I'd stop there and give yourself a lot of time getting familiar with everything. Put the left over funds in a high interest account, lock it down for a year. THEN revisit the idea and see what it is you are really needing. Maybe it'll be a DAW control surface because you are sick of tediously automating or adjusting everything by mouse and keyboard. Maybe it'll be more analogue signal processors. Maybe you'll want a high end microphone locker. A second room for recording! Who knows.


Take it easy.


EDIT: Had to edit in case it was unclear. You should definitely do your homework on a good monitor CONTROLLER for your studio. This would fall on equal hierarchy between conversion and speakers. No point having good conversion or good speakers if what you are hearing is distorted, unstable or simply not delivering to your ears what is really there.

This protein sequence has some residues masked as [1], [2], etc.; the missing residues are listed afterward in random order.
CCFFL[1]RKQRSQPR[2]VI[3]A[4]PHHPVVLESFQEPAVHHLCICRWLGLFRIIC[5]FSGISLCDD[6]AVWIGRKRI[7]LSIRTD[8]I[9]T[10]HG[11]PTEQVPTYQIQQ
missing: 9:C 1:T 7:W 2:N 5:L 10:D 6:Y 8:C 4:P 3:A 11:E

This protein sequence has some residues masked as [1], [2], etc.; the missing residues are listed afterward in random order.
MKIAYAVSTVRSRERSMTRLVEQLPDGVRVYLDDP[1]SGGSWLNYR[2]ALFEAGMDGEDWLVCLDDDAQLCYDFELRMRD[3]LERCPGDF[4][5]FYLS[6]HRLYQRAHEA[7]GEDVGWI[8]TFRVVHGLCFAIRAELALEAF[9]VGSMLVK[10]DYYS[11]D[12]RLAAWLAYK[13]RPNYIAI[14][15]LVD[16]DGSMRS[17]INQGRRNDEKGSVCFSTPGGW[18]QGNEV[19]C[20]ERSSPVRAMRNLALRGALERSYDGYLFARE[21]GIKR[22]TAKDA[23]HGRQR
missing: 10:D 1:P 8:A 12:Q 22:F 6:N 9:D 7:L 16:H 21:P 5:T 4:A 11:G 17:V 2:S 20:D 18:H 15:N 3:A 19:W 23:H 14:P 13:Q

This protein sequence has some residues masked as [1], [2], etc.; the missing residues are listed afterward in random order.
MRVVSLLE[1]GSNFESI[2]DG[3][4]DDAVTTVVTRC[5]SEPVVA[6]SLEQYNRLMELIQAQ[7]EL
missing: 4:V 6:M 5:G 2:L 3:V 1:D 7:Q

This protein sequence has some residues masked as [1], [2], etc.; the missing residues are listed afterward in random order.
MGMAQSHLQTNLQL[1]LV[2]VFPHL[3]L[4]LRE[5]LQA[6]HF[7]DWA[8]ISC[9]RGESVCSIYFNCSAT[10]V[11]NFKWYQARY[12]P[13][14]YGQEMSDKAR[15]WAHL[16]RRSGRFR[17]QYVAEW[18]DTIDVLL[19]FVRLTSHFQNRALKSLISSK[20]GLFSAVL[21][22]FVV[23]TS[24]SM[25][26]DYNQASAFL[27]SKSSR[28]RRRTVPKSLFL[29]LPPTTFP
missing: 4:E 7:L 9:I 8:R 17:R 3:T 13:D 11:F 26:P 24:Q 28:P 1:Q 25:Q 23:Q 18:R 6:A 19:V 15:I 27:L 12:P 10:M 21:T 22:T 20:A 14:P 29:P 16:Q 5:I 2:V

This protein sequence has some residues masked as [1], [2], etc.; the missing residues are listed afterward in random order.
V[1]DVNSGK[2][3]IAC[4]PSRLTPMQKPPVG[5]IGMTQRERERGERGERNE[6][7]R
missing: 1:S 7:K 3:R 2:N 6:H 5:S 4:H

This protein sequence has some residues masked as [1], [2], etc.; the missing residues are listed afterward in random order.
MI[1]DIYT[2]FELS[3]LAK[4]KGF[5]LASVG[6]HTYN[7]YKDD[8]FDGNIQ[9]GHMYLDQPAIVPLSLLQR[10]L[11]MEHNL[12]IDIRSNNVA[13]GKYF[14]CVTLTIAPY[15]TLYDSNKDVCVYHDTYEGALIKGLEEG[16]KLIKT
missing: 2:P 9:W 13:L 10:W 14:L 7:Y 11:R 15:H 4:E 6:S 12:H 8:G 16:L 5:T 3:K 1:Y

Last edited by zigziglar; 15th May 2015 at 06:18 AM.. Reason: Monitor controller
Old 15th May 2015
  #55
Some of the best dollars I have spent was on mics from Dave at Advanced Audio. Acquired the C12, 47VE, CM67, CM87 and going to sneak up on a 251 at some point. Dave is amazing and these mics are just so great, can't say enough great stuff about these. At $379 his CM87 is one of the best bang for the buck small-studio mics on the market in my personal opinion. I use it almost daily, here's a VO clip from a couple days ago: Playing: bunny.mp3 - picosong

I would not hesitate to use it for rap, country, rock, etc. Any place you might use an 87. It's not an 87. But it's a great mic that makes me money. Cheers and best on your upgrades.
Old 23rd May 2015
  #56
This is an old thread but, I kind of had this happen and I learned a few things. The most important one is that you should take your time buying gear if you are not experienced. I never really know a piece until I use it for a while.